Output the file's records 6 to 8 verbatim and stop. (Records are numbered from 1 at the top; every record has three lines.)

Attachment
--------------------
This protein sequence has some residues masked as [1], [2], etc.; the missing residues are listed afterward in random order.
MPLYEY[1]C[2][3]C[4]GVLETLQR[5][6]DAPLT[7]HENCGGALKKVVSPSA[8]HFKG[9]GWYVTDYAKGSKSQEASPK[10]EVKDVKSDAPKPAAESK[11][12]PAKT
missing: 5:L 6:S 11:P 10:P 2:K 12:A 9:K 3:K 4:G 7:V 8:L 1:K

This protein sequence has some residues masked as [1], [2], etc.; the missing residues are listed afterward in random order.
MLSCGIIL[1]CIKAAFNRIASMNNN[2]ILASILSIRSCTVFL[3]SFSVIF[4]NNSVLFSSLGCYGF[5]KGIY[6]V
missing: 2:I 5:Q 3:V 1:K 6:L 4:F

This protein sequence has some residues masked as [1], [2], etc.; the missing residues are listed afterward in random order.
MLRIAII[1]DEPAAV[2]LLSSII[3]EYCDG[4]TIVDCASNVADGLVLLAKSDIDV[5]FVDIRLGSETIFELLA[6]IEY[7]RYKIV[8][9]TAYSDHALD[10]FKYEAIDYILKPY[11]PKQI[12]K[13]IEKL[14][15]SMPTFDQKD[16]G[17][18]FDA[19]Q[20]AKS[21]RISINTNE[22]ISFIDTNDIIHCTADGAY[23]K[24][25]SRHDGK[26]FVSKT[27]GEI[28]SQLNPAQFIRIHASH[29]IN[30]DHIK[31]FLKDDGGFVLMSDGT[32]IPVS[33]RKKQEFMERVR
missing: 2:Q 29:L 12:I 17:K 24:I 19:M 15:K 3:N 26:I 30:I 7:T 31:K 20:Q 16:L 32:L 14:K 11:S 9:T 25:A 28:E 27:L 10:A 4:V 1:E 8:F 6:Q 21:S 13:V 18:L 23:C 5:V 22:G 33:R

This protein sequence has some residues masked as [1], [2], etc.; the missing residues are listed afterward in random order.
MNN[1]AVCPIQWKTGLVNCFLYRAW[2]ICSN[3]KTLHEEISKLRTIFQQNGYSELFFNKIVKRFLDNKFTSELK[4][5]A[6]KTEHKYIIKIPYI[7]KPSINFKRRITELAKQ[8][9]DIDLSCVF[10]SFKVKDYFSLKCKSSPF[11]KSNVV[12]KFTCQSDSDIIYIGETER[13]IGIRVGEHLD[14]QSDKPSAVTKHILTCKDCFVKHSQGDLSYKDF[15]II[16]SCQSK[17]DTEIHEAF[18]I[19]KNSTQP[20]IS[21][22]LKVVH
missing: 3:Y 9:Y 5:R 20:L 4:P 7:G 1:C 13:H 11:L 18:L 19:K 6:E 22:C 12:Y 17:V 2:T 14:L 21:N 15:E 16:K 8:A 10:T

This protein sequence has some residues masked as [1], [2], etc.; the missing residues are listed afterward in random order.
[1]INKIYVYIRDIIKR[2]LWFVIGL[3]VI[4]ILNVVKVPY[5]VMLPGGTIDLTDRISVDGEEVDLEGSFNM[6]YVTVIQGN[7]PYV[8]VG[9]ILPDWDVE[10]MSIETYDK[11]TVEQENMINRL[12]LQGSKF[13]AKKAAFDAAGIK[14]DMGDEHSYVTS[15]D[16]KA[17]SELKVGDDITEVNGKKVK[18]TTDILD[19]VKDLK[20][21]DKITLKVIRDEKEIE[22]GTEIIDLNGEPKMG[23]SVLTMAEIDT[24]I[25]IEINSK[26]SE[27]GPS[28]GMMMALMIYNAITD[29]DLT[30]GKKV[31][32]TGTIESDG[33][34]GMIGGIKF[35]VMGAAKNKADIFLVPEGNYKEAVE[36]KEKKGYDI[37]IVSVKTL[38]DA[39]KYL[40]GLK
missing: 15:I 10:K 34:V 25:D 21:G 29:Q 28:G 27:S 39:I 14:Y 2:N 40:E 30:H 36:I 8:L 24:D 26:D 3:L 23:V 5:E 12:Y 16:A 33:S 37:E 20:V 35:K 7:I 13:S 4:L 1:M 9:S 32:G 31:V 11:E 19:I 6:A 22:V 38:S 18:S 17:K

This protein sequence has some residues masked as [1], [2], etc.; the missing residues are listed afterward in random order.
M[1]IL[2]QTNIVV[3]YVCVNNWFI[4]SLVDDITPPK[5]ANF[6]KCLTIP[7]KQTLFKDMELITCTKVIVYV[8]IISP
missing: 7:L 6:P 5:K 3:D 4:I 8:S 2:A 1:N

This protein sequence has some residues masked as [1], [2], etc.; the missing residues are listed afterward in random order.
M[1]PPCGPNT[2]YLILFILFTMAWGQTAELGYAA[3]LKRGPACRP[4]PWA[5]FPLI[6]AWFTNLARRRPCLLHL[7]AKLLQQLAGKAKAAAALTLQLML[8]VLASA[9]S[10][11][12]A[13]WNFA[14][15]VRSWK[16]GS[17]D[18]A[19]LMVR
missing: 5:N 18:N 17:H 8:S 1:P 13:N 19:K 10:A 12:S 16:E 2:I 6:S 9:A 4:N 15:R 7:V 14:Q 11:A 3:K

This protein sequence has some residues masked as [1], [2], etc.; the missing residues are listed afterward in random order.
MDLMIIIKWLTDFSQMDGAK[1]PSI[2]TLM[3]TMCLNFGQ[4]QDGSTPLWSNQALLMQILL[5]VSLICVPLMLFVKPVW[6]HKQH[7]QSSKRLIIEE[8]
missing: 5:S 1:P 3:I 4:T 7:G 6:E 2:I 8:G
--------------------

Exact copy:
This protein sequence has some residues masked as [1], [2], etc.; the missing residues are listed afterward in random order.
M[1]IL[2]QTNIVV[3]YVCVNNWFI[4]SLVDDITPPK[5]ANF[6]KCLTIP[7]KQTLFKDMELITCTKVIVYV[8]IISP
missing: 7:L 6:P 5:K 3:D 4:I 8:S 2:A 1:N

This protein sequence has some residues masked as [1], [2], etc.; the missing residues are listed afterward in random order.
M[1]PPCGPNT[2]YLILFILFTMAWGQTAELGYAA[3]LKRGPACRP[4]PWA[5]FPLI[6]AWFTNLARRRPCLLHL[7]AKLLQQLAGKAKAAAALTLQLML[8]VLASA[9]S[10][11][12]A[13]WNFA[14][15]VRSWK[16]GS[17]D[18]A[19]LMVR
missing: 5:N 18:N 17:H 8:S 1:P 13:N 19:K 10:A 12:S 16:E 2:I 6:S 9:A 4:N 15:R 7:V 14:Q 11:A 3:K

This protein sequence has some residues masked as [1], [2], etc.; the missing residues are listed afterward in random order.
MDLMIIIKWLTDFSQMDGAK[1]PSI[2]TLM[3]TMCLNFGQ[4]QDGSTPLWSNQALLMQILL[5]VSLICVPLMLFVKPVW[6]HKQH[7]QSSKRLIIEE[8]
missing: 5:S 1:P 3:I 4:T 7:G 6:E 2:I 8:G